The therapy for heart complications is empirical. The effects of corticosteroids and immunosuppressants on cardiac manifestations in patients with PM/DM are conflicting. In addition, there are case reports about successful treatment with rituximab31and heart transplantation.32 Because of the pathophysiological analogy of myocardial tissue and skeletal muscle, corticosteroids should be effective for myocarditis as well as inflammation in the skeletal muscles. Therefore, carefully designed controlled studies are needed.

In the past decades, earlier diagnosis and adequate treatment regimes have become the standard for care, so survival of patients with PM/DM has improved progressively worldwide.6 Cancer, lung, and cardiovascular complications are generally cited as the most common causes of death in PM/DM patients. In the articles included, 37 patients (46.3%) died as a direct result of heart disease. Cancer-associated myositis were excluded in this review. The top 2 causes of death are heart disease and respiratory failure. Because cardiac complications were paid close attention to in this review, there may be a selection of literature bias. Therefore, the ratio of heart disease as a direct cause was as high as 46.3%, but the data also illustrated that the presence of cardiac involvement was associated with a significantly worse survival.

As stated in many articles, most cardiac involvement in PM/DM was subclinical. Also, noninvasive technologies for detection lack sensitivity. The most frequently reported clinical manifest is heart failure with poor prognosis. Therefore, we prefer ECG and UCG as routine examinations to detect subclinical heart disease. See Figure 2 for the flowchart illustrating the evaluation of heart in PM/DM patient. It is beneficial to prevent heart disease from progressing.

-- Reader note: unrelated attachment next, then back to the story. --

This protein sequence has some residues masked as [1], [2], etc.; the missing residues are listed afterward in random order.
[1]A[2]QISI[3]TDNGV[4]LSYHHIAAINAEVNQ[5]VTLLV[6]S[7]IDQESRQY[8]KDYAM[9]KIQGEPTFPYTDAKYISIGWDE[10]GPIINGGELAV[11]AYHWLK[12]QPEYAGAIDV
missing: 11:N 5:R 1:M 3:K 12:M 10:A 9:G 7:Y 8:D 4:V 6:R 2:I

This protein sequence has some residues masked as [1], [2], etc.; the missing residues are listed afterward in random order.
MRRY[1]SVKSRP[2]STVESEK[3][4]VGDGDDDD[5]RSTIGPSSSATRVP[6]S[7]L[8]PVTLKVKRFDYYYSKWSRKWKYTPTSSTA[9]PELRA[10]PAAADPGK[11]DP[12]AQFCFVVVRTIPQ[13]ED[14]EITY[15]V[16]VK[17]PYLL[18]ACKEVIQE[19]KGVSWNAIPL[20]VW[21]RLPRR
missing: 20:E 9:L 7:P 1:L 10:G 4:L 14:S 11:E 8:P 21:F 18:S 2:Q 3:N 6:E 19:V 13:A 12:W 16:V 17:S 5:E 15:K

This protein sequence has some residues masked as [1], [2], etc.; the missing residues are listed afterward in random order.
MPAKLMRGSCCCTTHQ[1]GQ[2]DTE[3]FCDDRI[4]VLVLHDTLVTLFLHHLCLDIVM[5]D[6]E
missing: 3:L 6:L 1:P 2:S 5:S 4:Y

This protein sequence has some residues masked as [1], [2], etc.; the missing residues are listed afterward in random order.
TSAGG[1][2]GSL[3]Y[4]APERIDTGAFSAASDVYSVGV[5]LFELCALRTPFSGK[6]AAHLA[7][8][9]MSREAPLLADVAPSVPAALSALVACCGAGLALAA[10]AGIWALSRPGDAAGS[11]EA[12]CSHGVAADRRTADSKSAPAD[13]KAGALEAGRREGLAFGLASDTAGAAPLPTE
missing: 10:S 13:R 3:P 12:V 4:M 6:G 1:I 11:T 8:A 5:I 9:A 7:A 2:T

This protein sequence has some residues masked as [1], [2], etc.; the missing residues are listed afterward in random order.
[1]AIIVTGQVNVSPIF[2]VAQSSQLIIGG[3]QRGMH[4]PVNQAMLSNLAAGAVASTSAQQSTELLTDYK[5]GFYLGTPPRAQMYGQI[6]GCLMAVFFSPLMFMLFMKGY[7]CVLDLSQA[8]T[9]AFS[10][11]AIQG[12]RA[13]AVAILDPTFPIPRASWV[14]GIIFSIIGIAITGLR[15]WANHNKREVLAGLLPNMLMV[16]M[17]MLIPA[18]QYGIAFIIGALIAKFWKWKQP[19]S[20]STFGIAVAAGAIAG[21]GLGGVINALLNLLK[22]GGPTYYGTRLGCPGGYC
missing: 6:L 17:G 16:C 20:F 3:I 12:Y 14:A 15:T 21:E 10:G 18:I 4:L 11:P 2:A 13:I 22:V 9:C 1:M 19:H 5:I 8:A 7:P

Figure 2.

Flowchart to evaluate involvement of heart in PM/DM.

Some limitations of this systematic review should be acknowledged. First, due to the differences of patient selection, heart disease definition and detection methods used analyzed sources with relatively heterogeneous and cannot be systematically quantitatively evaluated. Second, case reports were excluded from this analysis.


Heart abnormalities are common and so to is polymorphism in PM/DM, most of which are subclinical. Cardiac involvement is a common cause of death. Through qualitative evaluation, we narratively reviewed the incidences and clinical characteristics of cardiac involvement in adult PM/DM, which was not been investigated previously. Although auxiliary examinations can evaluate heart complications, there is no method that is excellent both in sensitivity and specificity. It is worthwhile to pay more attention to the heart in PM/DM.


The authors thank those who kindly provided the data necessary for our systematic evaluations.